Wednesday, 29 July 2009

Folk and Roots Music - Whose Roots Exactly?

My mate and famous science fiction author Tony Ballantyne prompted this post with his own writing about the Valeta; not some form of motor scooter, nor a type of ice cream dessert but a dance popular among working class people who had their entertainment in Working Mens' Clubs up and down the country.

Tony and I are fans of folk music, or roots music as it has come to be known among the middle classes who like to associate themselves with whichever tradition they find most appealing sat in the audience
at Cropredy or Cambridge Folk Festival.

But listen to the Copper Family speak about how they passed songs from generation to generation through times when they were truly out of fashion, before the current revival of interest in 'folk' music, and you begin to understand how cultural heritage really works. Their motivation for passing on songs was rooted in a mortal fear of their heritage dying out: the songs said something about what made them the people they are. So when popular culture scorned their songs they persisted, not of some desire that they should become universally popular, but out of a desire that their heritage should be preserved.

So, what's my musical heritage? Despite my own love of acoustic music, sea shanties and Bellowhead, I can claim no heritage from it. If I am to follow the example of the Copper family and trace a line back, in order to preserve the tradition of my forebears, I must anchor my ship to the memories of Edge Lane Methodist Church Hall and the sound of feet scratching and swishing across the salted hall floor as dancers joined in songs made famous in Oldhams Adelphi Music Hall. Songs that made Gracie Fields famous, or the songs of George Formby, the songs that helped people forget the stress of life in Post-War England. And as I sit here writing I can hear the communal singing and can join in as I sing along too, the memories resonating in a way that prove the point.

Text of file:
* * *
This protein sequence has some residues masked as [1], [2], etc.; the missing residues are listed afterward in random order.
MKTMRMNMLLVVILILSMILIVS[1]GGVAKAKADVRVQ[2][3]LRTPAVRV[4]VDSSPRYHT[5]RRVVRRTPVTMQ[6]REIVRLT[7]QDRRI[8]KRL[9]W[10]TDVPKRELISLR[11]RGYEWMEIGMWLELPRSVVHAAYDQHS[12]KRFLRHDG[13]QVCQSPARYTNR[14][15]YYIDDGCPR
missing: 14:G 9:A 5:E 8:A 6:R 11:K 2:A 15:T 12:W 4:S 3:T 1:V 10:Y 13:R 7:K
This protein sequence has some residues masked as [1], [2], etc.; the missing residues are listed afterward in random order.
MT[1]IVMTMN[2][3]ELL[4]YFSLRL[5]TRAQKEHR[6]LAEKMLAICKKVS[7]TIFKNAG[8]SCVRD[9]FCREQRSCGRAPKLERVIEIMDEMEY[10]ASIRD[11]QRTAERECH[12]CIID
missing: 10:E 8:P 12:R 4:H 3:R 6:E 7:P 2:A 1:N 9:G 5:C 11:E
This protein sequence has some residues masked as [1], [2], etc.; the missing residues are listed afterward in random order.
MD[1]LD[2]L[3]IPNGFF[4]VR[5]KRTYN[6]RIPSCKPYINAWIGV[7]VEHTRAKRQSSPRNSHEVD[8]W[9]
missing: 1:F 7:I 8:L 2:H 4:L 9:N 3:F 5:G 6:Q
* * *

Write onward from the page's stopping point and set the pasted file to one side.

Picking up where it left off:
So, do I put my money where my mouth is and next time Tony and I get together, he with his accordian, I with my guitar, do we knock out a Valeta tune before launching into a technically more complex but authentic version of 'Leaning On a Lampost'?

Or do we check the latest Bellowhead album for a song we both like (and can play)?

I'll let you know... "Turned our nice again..."

2 comments:

tonyballantyne said...

...and I started to type a reply too, but blogged it instead.

http://tonyballantyne.wordpress.com/2009/07/30/unfashionable-folk-2/

Wouldn't it be easier if we had this conversation down the pub?

Crofty said...

I've replied...but over at yours, basically it was a positive response to the pub bit!